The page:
Logistics Leaders in Action - An Interview with Fortna's David Farmer
At WIN, we get the privilege of meeting and talking with all kinds of interesting people in the world of logistics. Every time we speak with one of these leaders, we’re always blown away with their knowledge and insight. With that in mind, we wanted to share the wisdom we are getting in these conversations so that you can find ways to improve your business and be more efficient.
Our first installment is with David Farmer, Senior Vice President of Sales for Fortna. David has been with Fortna for 23 years and his role, in his words, is “to better focus on business needs, operating costs, working capital and service improvements” for Fortna’s North American clients.
Fortna Does Logistics Differently
Fortna is a company of distribution experts that assist their clientele in almost every facet of operations: mapping the flow of goods, engineering custom distribution operations, selecting the right equipment for the right job and more. According to Farmer, though, Fortna’s competitive advantage goes beyond even that because of their willingness and ability to do something many similar companies don’t - actually implement their pitches. Typically, consultants will just make their case and then pass the baton, so to speak. Fortna acts as both consultants and contractors, something it can do because it is made up of software engineers and supply specialists. This kind of 360-degree service used to be called multi-channel but is now called omnichannel because it touches every aspect of the business.
Farmer explains Fortna’s starting point with clients as “finding the right mix of automation and which information systems are best - or need to be designed. Above all, you have to be asking the right questions.”
What are the right questions? According to Farmer, there is one question everyone in the industry needs to be constantly asking themselves: “what is happening in the market?”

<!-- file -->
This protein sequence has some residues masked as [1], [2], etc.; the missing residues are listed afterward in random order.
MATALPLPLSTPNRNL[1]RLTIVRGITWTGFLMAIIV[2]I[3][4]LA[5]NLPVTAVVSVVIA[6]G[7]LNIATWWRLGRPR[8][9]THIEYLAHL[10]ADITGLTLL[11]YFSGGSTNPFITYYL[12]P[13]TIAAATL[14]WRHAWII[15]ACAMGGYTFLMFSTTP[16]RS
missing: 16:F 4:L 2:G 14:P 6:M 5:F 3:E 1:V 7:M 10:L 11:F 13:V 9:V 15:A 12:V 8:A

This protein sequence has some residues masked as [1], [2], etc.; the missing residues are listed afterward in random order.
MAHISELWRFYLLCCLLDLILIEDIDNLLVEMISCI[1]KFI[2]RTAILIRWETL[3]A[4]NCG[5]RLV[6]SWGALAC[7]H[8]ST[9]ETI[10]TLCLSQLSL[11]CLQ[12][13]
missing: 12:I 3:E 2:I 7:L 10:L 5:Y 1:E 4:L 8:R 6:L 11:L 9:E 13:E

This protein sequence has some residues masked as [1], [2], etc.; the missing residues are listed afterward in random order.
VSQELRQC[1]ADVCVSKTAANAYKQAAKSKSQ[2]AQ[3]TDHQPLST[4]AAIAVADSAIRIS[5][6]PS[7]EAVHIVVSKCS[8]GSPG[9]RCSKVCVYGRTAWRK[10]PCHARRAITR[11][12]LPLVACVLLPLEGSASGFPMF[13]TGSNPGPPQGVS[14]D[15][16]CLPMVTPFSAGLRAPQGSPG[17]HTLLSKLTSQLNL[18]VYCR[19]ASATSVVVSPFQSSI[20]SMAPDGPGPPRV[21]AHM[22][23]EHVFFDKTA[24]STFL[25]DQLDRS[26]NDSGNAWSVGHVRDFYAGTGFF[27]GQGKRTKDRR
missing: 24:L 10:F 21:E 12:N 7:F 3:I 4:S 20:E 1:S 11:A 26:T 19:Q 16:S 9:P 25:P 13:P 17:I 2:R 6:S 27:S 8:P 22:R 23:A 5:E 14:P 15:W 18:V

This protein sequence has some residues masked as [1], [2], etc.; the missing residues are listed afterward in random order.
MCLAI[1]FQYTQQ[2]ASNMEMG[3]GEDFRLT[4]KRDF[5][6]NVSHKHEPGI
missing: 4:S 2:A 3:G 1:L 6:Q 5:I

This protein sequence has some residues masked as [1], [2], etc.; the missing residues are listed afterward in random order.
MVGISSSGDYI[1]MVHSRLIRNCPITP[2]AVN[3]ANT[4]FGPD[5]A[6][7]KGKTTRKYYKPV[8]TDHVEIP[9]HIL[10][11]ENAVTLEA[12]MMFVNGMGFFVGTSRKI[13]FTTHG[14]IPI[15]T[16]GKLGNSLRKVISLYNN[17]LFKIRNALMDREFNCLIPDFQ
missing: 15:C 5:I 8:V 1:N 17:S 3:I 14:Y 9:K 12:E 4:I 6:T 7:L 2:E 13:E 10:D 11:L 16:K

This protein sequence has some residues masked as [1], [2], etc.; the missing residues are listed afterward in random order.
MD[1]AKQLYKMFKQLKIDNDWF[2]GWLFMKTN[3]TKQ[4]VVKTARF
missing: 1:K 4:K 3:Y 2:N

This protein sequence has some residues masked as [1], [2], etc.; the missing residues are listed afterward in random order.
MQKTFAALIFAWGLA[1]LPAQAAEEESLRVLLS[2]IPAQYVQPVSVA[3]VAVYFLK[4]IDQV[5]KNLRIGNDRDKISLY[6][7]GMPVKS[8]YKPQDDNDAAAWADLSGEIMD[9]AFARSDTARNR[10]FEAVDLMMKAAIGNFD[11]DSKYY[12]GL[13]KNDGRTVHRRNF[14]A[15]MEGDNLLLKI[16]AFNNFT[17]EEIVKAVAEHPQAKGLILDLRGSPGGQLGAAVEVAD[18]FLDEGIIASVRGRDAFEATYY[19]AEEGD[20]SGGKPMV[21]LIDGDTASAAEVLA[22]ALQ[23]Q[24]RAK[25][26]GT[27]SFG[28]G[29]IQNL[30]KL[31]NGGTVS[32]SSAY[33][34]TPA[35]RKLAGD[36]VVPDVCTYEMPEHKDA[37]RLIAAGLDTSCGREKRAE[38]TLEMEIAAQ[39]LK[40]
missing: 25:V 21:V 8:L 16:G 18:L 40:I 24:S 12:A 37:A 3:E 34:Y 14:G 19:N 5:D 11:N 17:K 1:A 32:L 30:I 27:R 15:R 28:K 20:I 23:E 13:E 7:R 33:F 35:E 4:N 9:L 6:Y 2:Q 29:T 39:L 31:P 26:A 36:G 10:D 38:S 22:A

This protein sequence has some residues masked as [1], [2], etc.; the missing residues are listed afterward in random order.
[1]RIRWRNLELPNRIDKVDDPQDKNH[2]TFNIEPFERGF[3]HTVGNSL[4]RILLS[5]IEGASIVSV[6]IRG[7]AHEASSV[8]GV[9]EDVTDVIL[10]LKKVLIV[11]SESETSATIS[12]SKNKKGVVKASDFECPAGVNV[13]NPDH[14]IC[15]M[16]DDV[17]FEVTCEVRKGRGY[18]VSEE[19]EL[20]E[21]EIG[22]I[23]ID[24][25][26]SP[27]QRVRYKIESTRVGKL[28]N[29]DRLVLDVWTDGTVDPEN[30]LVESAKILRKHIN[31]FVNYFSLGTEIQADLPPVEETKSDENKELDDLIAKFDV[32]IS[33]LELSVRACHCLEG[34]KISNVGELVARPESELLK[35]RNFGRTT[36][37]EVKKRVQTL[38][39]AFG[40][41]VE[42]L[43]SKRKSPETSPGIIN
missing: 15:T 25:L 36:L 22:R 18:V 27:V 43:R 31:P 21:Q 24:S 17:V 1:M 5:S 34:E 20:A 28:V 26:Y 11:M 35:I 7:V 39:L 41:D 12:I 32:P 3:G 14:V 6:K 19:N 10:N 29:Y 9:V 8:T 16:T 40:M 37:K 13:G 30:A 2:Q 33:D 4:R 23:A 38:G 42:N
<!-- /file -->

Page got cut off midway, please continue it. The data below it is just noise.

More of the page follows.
Keeping Up With The Bezos’
Farmer and almost anyone else in the industry will point out that above everything else, Amazon is happening to the market. The global industry giant is affecting everything in the markets where it operates, and logistics is no exception. The consequences of Amazon’s policies can be felt far and wide; it is even being referred to within the industry as the Amazon Effect.
Speaking on Amazon’s colossal shadow in the industry, Farmer said, “Amazon’s market cap is $930 billion, equal to the next 15 top retailers. It becomes even bigger when you look at their growth. They have 856 Amazon Facilities, the vast majority in the US and Mexico, with India growing the fastest. That becomes the yardstick everyone else has to measure by.”
He continues, “Everybody wants to know what Amazon is doing. Their shipping costs are crazy, 11-15% of sales. If this [logistics] was their only vertical, they simply wouldn’t be profitable. You can’t judge other retailers for trying to chase them, but they have to match that service despite how much it eats into their bottom line.”
To understand just how much Amazon is affecting the marketplace, we need only look at their premier service: Amazon Prime